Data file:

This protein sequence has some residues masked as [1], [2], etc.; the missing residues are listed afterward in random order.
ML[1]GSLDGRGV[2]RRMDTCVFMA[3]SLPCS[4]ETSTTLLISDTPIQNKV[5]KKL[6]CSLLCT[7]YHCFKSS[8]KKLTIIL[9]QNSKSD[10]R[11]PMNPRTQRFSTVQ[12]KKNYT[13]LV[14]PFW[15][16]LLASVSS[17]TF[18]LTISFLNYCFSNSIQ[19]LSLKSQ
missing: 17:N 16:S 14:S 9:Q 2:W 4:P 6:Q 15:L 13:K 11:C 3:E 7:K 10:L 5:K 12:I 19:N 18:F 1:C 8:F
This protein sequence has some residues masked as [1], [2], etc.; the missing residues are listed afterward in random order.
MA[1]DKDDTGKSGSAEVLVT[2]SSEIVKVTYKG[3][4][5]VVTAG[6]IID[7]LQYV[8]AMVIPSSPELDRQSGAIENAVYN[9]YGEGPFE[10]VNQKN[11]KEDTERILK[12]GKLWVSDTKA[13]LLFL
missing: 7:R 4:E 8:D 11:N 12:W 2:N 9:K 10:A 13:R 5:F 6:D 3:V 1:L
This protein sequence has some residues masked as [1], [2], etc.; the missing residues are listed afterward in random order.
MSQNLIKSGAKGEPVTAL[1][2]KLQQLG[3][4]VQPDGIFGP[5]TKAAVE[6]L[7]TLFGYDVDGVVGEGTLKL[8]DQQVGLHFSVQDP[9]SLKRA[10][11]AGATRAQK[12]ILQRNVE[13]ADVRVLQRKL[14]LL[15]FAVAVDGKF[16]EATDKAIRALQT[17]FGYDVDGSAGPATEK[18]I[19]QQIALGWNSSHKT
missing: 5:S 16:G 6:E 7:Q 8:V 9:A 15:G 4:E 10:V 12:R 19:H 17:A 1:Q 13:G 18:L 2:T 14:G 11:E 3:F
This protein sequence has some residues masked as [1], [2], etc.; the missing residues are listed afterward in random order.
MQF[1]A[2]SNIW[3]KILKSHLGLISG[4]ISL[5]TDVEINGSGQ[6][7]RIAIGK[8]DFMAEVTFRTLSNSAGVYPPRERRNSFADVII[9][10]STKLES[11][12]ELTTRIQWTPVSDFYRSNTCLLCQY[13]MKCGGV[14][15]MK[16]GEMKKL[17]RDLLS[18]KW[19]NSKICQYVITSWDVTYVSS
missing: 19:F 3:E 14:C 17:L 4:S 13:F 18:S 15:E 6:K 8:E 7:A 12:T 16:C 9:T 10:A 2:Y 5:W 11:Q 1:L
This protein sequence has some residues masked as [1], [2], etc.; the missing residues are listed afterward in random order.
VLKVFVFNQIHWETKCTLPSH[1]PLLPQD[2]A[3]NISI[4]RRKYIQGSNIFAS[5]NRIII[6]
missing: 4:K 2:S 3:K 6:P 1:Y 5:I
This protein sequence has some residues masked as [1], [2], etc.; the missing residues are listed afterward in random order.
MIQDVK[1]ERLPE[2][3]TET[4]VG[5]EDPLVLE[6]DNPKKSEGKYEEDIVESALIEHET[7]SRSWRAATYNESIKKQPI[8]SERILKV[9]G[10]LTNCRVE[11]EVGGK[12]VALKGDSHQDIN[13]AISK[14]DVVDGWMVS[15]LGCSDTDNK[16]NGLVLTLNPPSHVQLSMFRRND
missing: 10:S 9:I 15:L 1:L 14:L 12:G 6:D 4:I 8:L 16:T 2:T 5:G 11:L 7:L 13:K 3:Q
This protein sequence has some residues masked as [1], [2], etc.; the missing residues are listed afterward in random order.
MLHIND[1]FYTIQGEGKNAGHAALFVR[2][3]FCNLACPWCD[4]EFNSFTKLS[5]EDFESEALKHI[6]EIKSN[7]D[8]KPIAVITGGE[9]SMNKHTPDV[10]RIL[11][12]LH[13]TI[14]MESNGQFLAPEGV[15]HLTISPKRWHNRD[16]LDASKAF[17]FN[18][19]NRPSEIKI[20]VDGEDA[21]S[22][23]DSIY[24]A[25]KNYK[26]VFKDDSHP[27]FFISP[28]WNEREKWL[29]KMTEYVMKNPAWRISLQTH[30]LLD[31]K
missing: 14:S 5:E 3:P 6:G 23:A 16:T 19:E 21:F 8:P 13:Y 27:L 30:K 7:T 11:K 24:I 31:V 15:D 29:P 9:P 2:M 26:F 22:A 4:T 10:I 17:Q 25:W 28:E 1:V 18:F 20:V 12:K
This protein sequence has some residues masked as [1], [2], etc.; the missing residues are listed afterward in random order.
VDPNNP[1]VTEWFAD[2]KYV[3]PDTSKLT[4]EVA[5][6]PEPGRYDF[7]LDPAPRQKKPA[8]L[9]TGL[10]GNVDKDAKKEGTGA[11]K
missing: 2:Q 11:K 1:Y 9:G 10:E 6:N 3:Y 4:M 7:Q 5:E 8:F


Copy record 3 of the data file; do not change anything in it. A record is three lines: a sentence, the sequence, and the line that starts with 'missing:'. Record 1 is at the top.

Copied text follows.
This protein sequence has some residues masked as [1], [2], etc.; the missing residues are listed afterward in random order.
MSQNLIKSGAKGEPVTAL[1][2]KLQQLG[3][4]VQPDGIFGP[5]TKAAVE[6]L[7]TLFGYDVDGVVGEGTLKL[8]DQQVGLHFSVQDP[9]SLKRA[10][11]AGATRAQK[12]ILQRNVE[13]ADVRVLQRKL[14]LL[15]FAVAVDGKF[16]EATDKAIRALQT[17]FGYDVDGSAGPATEK[18]I[19]QQIALGWNSSHKT
missing: 5:S 16:G 6:E 7:Q 8:V 9:A 15:G 4:E 10:V 12:R 19:H 17:A 1:Q 13:G 18:L 2:T 14:G 11:E 3:F